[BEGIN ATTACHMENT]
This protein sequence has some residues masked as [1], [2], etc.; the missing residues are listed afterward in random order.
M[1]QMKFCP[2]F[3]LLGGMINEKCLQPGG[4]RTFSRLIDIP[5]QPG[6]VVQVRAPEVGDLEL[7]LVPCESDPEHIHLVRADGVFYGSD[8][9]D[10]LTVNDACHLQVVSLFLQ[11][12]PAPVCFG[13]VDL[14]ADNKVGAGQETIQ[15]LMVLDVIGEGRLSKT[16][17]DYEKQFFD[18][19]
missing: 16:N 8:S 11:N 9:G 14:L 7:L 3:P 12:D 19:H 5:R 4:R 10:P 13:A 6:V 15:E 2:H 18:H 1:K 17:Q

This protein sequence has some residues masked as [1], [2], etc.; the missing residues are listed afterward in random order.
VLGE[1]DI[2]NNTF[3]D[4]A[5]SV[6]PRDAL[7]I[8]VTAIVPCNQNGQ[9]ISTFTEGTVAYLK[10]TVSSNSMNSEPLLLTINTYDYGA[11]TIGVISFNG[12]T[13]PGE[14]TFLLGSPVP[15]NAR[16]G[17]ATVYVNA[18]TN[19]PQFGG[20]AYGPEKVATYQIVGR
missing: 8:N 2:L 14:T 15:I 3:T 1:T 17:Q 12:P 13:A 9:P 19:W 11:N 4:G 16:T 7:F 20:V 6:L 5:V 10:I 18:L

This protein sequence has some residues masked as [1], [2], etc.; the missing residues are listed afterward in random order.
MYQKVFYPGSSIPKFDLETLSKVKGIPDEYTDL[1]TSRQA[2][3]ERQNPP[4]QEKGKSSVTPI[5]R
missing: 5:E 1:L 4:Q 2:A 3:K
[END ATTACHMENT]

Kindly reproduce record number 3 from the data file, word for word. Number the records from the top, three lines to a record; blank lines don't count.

This protein sequence has some residues masked as [1], [2], etc.; the missing residues are listed afterward in random order.
MYQKVFYPGSSIPKFDLETLSKVKGIPDEYTDL[1]TSRQA[2][3]ERQNPP[4]QEKGKSSVTPI[5]R
missing: 5:E 1:L 4:Q 2:A 3:K